I caught up with Zaltzman on the phone late last week, and asked her why they put this extra effort in when they re-release material from the archive. “I think it was to make it feel like there was added value in listening to a repeat,” she said. “They do get lower downloads and I’ve noticed that with my other podcasts as well. But I think we’ve always wanted to feel like people are getting something extra.”
As for the monthly discussions of their regrets over past language or jokes, that “just happened”, Zaltzman said — it wasn’t planned. “We chose ones that were maybe less regret-based in the beginning, because we had all of them to choose from,” she explained. “But it just comes to a point where you can’t really avoid some bad stuff in the back catalogue, even if it’s minor. It’s still there. So I don’t remember that being intentional.”
In the latest “retro” episode to be released, from 2008, the hosts express regret over their naivety at early examples of fake news and wonder why they had it in for British tabloid celebrity Kerry Katona. Previously, they’ve discussed language around gender and sexuality they used in the past but wouldn’t repeat now as well as providing commentary on their evolving attitudes and political beliefs.
“I still feel like one needs to apologise for past misdemeanours,” Zaltzman said. “I think that’s very clear at this moment in time, and particularly before someone tells you that they were bad. You need to realise that they were bad in your own time and not expect someone to call you out and do the work for you.”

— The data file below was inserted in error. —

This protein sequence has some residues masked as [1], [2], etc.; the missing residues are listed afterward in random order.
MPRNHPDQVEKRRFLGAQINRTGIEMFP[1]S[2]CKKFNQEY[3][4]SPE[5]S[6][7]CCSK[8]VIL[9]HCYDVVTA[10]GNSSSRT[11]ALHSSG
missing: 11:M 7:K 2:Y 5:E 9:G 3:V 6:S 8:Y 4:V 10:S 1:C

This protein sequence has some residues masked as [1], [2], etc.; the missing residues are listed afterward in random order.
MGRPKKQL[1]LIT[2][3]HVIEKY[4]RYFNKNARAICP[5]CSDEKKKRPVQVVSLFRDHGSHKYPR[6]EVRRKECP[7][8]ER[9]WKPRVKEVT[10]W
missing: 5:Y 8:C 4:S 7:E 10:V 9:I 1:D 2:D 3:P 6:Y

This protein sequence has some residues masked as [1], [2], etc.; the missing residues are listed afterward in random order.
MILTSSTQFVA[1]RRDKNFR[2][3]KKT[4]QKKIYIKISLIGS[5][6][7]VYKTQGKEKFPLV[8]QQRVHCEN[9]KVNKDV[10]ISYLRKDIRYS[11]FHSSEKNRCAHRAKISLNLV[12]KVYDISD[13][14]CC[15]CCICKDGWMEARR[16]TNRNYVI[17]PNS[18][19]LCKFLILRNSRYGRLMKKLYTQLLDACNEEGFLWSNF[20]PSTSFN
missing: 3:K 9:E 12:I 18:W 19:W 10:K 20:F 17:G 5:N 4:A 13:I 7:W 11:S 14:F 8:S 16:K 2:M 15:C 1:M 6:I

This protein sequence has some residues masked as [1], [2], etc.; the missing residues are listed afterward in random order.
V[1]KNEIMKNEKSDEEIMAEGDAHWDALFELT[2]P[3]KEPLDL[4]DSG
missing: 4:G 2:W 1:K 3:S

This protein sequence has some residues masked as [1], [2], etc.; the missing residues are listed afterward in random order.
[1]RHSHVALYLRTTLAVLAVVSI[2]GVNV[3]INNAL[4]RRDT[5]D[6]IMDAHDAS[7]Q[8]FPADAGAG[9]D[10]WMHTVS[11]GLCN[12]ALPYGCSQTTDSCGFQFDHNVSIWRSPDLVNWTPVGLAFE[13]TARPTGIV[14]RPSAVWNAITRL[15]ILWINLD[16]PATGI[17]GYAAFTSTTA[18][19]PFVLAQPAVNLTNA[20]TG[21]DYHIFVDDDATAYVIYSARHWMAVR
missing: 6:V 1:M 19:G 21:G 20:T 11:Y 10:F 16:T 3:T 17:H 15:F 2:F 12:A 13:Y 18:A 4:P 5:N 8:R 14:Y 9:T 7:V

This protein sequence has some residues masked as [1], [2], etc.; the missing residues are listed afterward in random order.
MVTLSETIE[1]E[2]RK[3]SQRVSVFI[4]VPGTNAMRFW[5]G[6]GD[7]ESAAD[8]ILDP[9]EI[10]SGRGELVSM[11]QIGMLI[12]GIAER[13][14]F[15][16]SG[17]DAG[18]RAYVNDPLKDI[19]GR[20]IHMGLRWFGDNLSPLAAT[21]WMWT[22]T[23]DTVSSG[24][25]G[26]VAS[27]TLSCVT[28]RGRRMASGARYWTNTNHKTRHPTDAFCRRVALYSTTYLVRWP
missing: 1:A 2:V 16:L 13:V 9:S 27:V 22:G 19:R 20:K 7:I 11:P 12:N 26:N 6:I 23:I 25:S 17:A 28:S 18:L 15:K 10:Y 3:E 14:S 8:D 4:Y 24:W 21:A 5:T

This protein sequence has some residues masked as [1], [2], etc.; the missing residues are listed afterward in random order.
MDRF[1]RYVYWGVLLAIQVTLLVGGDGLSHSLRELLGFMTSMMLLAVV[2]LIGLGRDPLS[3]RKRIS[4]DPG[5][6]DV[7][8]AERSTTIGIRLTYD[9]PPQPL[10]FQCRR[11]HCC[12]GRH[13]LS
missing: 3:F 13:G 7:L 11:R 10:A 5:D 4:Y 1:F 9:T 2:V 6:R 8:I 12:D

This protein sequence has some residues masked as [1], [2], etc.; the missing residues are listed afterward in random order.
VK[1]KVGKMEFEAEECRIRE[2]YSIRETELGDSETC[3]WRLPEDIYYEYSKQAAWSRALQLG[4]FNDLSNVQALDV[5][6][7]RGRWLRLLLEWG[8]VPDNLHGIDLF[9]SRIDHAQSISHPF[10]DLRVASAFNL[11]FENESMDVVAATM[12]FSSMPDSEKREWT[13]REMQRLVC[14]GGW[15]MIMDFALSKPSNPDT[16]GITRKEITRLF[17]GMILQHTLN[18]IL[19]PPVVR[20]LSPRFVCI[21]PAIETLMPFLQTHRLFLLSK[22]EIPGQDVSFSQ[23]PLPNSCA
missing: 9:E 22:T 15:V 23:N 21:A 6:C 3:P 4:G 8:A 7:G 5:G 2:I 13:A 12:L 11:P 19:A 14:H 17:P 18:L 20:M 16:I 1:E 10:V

The interaction between the personalities of the hosts today and the versions of themselves captured in their show over 13 years is fascinating. “It’s a learning process, that’s what’s so rewarding about listening back, sometimes,” Mann says in the introduction to the latest retro episode. “It’s good to know that we’ve developed as people and acknowledged our own ignorance, which feels like an immeasurable task to me,” Zaltzman replies. Although the podcast is, in Zaltzman’s words, “a stupid entertainment show about a lot of random shit,” these segments introducing the archive episodes work as miniature reflections on big ideas like ageing, nostalgia and mortality. Not bad for a preamble to a recycled chat show.
Before we move on, quick note: in the wake of the headline brouhaha, the Oprah’s Super Soul Conversation podcast appears to have tweaked the episode description to include “In 2012…” at the top. At this writing (Monday morning), the change can be seen on the Apple Podcasts and Spotify, but it hasn’t taken on other podcatchers just yet.